Screencast.com vs. YouTube
When it comes to sharing tutorials, business presentations and training videos, there are more options than just YouTube. And given the vast array of non-professional content that YouTube hosts, it makes sense to choose a different video hosting provider than the one that's notorious for piano-playing cat videos and vlog confessionals. To that end, Screencast.com offers a refreshing alternative to the de facto video sharing giant YouTube. Here are a few ways these two services are different.
Google vs. TechSmith
YouTube is owned and operated by Google. As touched upon earlier, this means that there's going to be a heavy mix between personal and professional content. But the plus side of a Google-hosted service is that it's supported by a cutting edge team of developers that consistently offers the latest and greatest innovations in web features. Plus, YouTube videos rank incredibly well in Google Search results—especially if you take the time to craft SEO-friendly keywords and titles.
TechSmith, on the other hand, is a smaller software developer known for their screen capture and recording software, such as Jing, Snagit and Camtasia. Screencast.com is essentially a hosting service for all the content that you can produce with TechSmith's products, some of which are free. But you can also upload photos and videos from other sources to Screencast.com for hosting, embedding and sharing.
What really matters, though, is the terms of service. Screencast.com is very adamant about the fact that the content remains yours and private (if you choose). Google, on the other hand, reserves the right to archive, analyze and reproduce any content uploaded to any of their services and share your information with its affiliates. This is primarily used for improving their services, but for many users, it makes them uneasy.
Storage and Bandwidth
YouTube is free. You can upload an unlimited amount of videos and generate an unlimited amount of bandwidth from views without incurring any extra fees. Screencast.com, on the other hand, offers its free users 2 GB of storage space and 2 GB of bandwidth. You can pay for a premium account that ups those limits. The plus side of this is that Screencast.com also acts as a digital, cloud-based file locker. You can download your videos in their original format as many times as you want.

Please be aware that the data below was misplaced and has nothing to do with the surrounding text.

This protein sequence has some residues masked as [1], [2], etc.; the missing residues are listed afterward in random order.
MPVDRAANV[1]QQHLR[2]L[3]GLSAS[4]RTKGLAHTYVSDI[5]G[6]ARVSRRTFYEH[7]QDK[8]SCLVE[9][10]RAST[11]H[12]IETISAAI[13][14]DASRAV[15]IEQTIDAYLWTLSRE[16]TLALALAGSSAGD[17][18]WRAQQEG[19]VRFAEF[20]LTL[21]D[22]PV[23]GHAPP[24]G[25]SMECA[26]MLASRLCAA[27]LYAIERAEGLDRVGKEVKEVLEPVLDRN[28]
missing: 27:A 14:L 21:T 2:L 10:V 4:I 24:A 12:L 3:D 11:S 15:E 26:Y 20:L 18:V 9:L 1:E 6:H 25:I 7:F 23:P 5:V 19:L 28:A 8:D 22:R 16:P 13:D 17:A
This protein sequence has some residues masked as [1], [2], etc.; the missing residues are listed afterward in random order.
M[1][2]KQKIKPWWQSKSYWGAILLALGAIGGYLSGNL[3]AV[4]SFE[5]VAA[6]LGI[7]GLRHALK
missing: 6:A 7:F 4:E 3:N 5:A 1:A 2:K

Conversion and Encoding
Perhaps the most frustrating thing about YouTube is the way it handles (or mishandles) your video files. When you upload them, YouTube will re-encode them and occasionally downgrade the quality or alter the aspect ratio. Also, YouTube videos cannot be downloaded without third-party browser extensions. Screencast.com, on the other hand, doesn't process your videos.
Branding and Embedded Player
YouTube embedded players are recognizable by their logos and their default buttons and options that come built-in. Also, YouTube videos will show suggested videos at the end of the play by default. Sometimes, the recommended similar videos are inappropriate, either due to explicit content or irrelevance. Or, perhaps, the recommended videos could be content from one of your competitors. Beyond that, YouTube seems to project an air of informality, no matter what it's context. This may not be ideal for your business-oriented presentation.
Screencast.com's embedded player, on the other hand, is clean and unbranded. There's no fluff on the embedded player, and in fact, there isn't even a Screencast.com logo on it.
The one downside from Screencast.com is that they currently do not offer an HTML5 player, as YouTube does. As such, those viewing your site on browsers that do not support flash may have trouble.
Overall, Screencast.com is worth a try. It gives you a more professional and flexible way to share your videos without having to serve your content alongside skateboarding videos, frat party videos and Auto-Tune the News music videos.